We surveyed more than 800 students regarding standardized testing and yielded the following insights:
|Niche users reporting SAT/ACT as their biggest college application concern||21%|
|Niche users very satisfied with their SAT/ACT scores||22%|
|Niche users that believe neither the SAT nor ACT measure how smart people are||82%|
|Niche users that believe the SAT/ACT is the most important factor of whether you get into a good school or not||15%|
As seen above, when it comes to college application concerns, 21 percent of Niche users report SAT/ACT scores as their biggest worry. However, at test-optional schools, it’s possible to start college without ever taking a standardized test.
The SAT and ACT were created to help determine whether students were ready for the workload and academics of college. Yet, only 22 percent of Niche users report being very satisfied with their SAT/ACT scores. More and more traditional colleges—and even some universities—are becoming test-flexible or test-optional, meaning applicants don’t have to submit their SAT/ACT scores or even have to take the SAT or ACT.
Test-Optional vs. Test-Flexible
Schools that DON’T require any test scores in the admissions process
Schools that allow students to choose to submit other scores like AP and International Baccalaureate exams (as substitution for SAT/ACT)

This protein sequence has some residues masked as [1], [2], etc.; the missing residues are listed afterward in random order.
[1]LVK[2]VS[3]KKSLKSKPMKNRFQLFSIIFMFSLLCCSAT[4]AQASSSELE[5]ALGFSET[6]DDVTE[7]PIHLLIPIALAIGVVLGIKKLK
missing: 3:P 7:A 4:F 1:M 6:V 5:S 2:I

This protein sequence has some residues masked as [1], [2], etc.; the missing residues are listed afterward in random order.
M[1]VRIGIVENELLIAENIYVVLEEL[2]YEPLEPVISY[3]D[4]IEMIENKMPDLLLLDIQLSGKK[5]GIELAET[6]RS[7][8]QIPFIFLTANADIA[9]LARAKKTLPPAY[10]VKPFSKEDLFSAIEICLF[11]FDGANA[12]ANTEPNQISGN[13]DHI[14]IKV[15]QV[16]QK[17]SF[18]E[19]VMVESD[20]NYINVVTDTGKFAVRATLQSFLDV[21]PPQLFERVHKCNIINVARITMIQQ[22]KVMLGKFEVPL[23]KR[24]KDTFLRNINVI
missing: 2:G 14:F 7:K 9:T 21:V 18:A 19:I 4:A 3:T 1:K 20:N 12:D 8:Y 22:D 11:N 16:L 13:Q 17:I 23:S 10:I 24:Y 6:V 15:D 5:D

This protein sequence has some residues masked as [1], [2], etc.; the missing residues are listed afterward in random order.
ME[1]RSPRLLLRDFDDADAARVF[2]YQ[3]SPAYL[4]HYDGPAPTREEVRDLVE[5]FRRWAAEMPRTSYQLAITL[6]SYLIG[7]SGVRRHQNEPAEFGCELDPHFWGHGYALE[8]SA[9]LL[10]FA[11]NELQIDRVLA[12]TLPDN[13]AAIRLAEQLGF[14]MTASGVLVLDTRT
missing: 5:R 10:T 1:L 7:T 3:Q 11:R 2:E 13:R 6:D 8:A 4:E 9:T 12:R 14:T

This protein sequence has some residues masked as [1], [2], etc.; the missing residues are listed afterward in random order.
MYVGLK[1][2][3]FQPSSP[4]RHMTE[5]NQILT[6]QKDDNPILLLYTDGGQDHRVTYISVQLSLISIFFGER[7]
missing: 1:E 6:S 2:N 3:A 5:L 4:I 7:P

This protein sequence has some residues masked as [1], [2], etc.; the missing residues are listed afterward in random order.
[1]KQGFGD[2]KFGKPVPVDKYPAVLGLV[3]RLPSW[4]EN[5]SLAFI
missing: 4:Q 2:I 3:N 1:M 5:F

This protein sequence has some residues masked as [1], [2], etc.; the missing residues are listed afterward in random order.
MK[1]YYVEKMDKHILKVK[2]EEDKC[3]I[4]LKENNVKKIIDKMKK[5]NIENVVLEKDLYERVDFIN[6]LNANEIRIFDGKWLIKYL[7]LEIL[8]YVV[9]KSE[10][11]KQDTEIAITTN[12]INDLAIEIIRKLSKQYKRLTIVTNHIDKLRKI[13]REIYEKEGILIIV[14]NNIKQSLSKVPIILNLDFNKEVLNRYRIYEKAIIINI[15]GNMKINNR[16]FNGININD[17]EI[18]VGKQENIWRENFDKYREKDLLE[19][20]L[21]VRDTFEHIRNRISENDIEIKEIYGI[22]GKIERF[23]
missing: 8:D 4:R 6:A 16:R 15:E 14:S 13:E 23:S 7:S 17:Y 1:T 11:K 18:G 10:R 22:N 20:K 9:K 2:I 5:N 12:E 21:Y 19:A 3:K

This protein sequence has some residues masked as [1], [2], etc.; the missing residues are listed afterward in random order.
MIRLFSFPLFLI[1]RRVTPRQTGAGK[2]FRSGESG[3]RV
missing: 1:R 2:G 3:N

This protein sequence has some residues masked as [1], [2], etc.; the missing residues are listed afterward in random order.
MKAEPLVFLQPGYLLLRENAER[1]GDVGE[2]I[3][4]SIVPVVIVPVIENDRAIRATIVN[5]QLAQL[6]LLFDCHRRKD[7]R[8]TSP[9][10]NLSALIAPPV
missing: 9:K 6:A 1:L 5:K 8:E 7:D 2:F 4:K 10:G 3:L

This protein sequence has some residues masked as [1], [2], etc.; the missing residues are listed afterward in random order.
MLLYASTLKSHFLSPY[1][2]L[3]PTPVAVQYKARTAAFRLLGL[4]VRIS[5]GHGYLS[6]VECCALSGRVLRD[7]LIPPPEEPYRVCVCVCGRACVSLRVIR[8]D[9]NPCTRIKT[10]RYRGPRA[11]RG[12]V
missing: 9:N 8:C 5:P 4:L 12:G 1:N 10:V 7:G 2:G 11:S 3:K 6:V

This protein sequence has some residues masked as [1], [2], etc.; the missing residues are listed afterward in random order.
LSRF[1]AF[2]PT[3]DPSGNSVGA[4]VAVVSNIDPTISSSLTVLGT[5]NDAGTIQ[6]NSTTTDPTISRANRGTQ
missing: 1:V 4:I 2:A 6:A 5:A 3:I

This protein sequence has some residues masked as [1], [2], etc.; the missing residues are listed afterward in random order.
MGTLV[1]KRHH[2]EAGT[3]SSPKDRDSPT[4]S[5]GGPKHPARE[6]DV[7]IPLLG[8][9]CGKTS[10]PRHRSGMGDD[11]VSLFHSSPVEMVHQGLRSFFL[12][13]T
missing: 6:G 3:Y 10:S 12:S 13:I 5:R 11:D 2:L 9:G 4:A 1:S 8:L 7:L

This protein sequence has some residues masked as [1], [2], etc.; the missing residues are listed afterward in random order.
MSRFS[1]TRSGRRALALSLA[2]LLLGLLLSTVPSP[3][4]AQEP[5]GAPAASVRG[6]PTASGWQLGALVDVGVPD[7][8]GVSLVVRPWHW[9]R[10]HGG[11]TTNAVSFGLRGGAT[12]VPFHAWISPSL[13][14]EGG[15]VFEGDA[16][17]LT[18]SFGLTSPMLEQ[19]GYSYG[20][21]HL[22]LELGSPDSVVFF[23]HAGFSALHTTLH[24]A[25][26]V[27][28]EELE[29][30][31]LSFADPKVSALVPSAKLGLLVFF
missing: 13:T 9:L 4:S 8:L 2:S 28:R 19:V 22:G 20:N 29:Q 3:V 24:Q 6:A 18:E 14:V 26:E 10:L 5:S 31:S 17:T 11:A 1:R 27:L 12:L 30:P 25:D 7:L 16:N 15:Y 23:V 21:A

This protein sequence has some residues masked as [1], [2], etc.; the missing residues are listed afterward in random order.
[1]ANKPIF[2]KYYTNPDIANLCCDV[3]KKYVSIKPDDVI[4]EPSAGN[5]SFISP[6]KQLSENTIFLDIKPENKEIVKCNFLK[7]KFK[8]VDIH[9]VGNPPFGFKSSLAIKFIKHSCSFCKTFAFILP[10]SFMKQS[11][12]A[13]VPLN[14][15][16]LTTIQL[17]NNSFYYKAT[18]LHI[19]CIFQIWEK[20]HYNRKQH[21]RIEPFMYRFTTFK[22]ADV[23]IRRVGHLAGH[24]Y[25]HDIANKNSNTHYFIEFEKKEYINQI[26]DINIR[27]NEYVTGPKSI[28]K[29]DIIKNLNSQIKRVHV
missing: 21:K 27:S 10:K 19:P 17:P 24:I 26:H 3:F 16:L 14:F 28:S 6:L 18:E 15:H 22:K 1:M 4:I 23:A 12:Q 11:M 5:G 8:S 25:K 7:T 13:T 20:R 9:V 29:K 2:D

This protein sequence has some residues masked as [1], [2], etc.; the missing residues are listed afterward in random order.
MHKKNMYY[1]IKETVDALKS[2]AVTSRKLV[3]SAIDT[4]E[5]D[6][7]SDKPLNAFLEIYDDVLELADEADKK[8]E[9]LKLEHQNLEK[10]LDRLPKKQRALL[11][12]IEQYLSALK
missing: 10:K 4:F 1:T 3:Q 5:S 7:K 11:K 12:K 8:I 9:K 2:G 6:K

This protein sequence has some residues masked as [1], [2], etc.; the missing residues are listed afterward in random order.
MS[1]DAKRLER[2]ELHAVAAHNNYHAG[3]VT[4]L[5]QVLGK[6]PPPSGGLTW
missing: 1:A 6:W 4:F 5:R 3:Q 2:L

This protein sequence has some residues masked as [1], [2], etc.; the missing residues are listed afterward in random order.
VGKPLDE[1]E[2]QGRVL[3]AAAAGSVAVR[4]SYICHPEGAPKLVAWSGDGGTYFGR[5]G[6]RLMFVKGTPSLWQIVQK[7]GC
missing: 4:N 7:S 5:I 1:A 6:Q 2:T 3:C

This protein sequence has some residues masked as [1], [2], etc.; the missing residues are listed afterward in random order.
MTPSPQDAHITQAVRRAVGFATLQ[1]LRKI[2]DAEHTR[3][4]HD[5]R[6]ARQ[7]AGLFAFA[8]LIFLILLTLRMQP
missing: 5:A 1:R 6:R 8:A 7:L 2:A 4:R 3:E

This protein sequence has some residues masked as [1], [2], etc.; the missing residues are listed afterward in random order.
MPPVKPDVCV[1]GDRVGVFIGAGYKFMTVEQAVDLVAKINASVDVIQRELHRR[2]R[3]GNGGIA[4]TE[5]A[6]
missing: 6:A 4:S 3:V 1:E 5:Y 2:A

Reputation of Test-Optional Colleges
While no Ivy League institutions are yet test-optional, students can still get a quality education by going to a top-tier test-optional school. Some prestigious institutions that don’t require submission of SAT/ACT scores include: Brandeis University New York University Wake Forest University In fact, just because these schools are test-optional, doesn’t mean that they attract less-than-stellar students.
Bowdoin College in Brunswick, Maine, comes in at No. 27 on Niche’s list of schools with the Highest-Ranked High School Students. Other test-optional schools that show up in the top 100 include Middlebury College (No. 38), Wake Forest University (No. 55), Brandeis University (No. 59), Hamilton College (No. 60), and New York University (No. 67). So being a test-optional school doesn’t necessarily mean that it’s a school that lacking in academic reputation and quality, especially given that more and more high-profile universities are going this route.
For those students that tear their hair out over standardized tests, test-optional schools may be a good option, especially when 82 percent of Niche users believe neither the SAT nor ACT measure how smart people are, and only 15 percent believe it’s the most important factor of whether you get into a good school or not.
Best Test-Optional Colleges
|A-||Connecticut College||New London||CT||1884|
|A||New York University||New York||NY||21247|
|A||Wake Forest University||Winston Salem||NC||4746|
Click here for a full list of test-optional colleges.
The Bottom Line
The University of Rochester offered this reasoning when they adopted the policy in 2012: “Many prospective students ‘test well’ on general standardized exams, and bring that ability to campus, while some are best at mastering specific material in subjects that interest them most, and bring that diligence and focus.” The crux of the test-optional movement is recognition that not every outstanding student is an outstanding test taker.